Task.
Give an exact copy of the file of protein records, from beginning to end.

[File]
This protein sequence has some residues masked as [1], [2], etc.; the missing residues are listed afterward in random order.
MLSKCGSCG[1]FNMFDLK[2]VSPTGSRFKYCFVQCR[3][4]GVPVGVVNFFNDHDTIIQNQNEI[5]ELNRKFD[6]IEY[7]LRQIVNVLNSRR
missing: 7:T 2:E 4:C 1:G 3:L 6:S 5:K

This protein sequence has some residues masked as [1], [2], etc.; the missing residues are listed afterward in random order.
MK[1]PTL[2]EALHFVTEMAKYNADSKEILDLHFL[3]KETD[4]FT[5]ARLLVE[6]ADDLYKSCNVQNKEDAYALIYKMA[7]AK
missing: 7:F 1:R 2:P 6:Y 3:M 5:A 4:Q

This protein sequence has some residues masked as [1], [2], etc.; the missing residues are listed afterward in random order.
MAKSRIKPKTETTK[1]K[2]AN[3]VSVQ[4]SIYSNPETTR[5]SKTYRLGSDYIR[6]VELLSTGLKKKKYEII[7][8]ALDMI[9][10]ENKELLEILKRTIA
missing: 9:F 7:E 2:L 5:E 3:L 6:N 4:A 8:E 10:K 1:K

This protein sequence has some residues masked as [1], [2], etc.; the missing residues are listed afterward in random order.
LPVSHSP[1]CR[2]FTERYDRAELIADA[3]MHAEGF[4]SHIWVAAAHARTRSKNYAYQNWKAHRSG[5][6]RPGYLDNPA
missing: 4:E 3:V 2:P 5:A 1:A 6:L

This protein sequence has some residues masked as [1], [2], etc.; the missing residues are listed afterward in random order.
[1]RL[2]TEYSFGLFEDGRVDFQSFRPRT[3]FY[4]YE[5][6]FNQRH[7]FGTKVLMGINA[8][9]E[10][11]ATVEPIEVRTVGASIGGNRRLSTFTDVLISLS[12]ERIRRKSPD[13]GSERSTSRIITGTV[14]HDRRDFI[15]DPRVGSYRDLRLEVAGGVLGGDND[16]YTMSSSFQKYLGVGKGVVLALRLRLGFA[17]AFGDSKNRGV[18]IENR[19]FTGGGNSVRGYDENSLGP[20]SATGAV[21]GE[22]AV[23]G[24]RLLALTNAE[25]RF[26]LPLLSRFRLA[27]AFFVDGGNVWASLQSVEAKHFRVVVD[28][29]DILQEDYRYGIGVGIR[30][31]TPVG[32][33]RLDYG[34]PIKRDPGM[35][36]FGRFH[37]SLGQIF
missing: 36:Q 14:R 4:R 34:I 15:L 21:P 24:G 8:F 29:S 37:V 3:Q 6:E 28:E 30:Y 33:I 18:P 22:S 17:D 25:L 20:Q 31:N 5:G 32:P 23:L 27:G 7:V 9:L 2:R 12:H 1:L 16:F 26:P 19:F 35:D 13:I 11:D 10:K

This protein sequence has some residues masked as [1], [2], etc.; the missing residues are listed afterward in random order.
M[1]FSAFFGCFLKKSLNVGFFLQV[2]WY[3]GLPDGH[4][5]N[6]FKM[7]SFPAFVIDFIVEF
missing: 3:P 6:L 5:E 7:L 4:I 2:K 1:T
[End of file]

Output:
This protein sequence has some residues masked as [1], [2], etc.; the missing residues are listed afterward in random order.
MLSKCGSCG[1]FNMFDLK[2]VSPTGSRFKYCFVQCR[3][4]GVPVGVVNFFNDHDTIIQNQNEI[5]ELNRKFD[6]IEY[7]LRQIVNVLNSRR
missing: 7:T 2:E 4:C 1:G 3:L 6:S 5:K

This protein sequence has some residues masked as [1], [2], etc.; the missing residues are listed afterward in random order.
MK[1]PTL[2]EALHFVTEMAKYNADSKEILDLHFL[3]KETD[4]FT[5]ARLLVE[6]ADDLYKSCNVQNKEDAYALIYKMA[7]AK
missing: 7:F 1:R 2:P 6:Y 3:M 5:A 4:Q

This protein sequence has some residues masked as [1], [2], etc.; the missing residues are listed afterward in random order.
MAKSRIKPKTETTK[1]K[2]AN[3]VSVQ[4]SIYSNPETTR[5]SKTYRLGSDYIR[6]VELLSTGLKKKKYEII[7][8]ALDMI[9][10]ENKELLEILKRTIA
missing: 9:F 7:E 2:L 5:E 3:L 6:N 4:A 8:E 10:K 1:K

This protein sequence has some residues masked as [1], [2], etc.; the missing residues are listed afterward in random order.
LPVSHSP[1]CR[2]FTERYDRAELIADA[3]MHAEGF[4]SHIWVAAAHARTRSKNYAYQNWKAHRSG[5][6]RPGYLDNPA
missing: 4:E 3:V 2:P 5:A 1:A 6:L

This protein sequence has some residues masked as [1], [2], etc.; the missing residues are listed afterward in random order.
[1]RL[2]TEYSFGLFEDGRVDFQSFRPRT[3]FY[4]YE[5][6]FNQRH[7]FGTKVLMGINA[8][9]E[10][11]ATVEPIEVRTVGASIGGNRRLSTFTDVLISLS[12]ERIRRKSPD[13]GSERSTSRIITGTV[14]HDRRDFI[15]DPRVGSYRDLRLEVAGGVLGGDND[16]YTMSSSFQKYLGVGKGVVLALRLRLGFA[17]AFGDSKNRGV[18]IENR[19]FTGGGNSVRGYDENSLGP[20]SATGAV[21]GE[22]AV[23]G[24]RLLALTNAE[25]RF[26]LPLLSRFRLA[27]AFFVDGGNVWASLQSVEAKHFRVVVD[28][29]DILQEDYRYGIGVGIR[30][31]TPVG[32][33]RLDYG[34]PIKRDPGM[35][36]FGRFH[37]SLGQIF
missing: 36:Q 14:R 4:R 34:I 15:L 21:P 24:G 8:F 29:S 37:V 3:Q 6:E 28:E 30:Y 33:I 18:P 22:S 17:D 25:L 20:Q 31:N 5:G 32:P 23:L 27:G 7:V 9:L 2:R 12:H 1:L 16:F 26:P 19:F 35:D 13:I 11:D 10:K

This protein sequence has some residues masked as [1], [2], etc.; the missing residues are listed afterward in random order.
M[1]FSAFFGCFLKKSLNVGFFLQV[2]WY[3]GLPDGH[4][5]N[6]FKM[7]SFPAFVIDFIVEF
missing: 3:P 6:L 5:E 7:L 4:I 2:K 1:T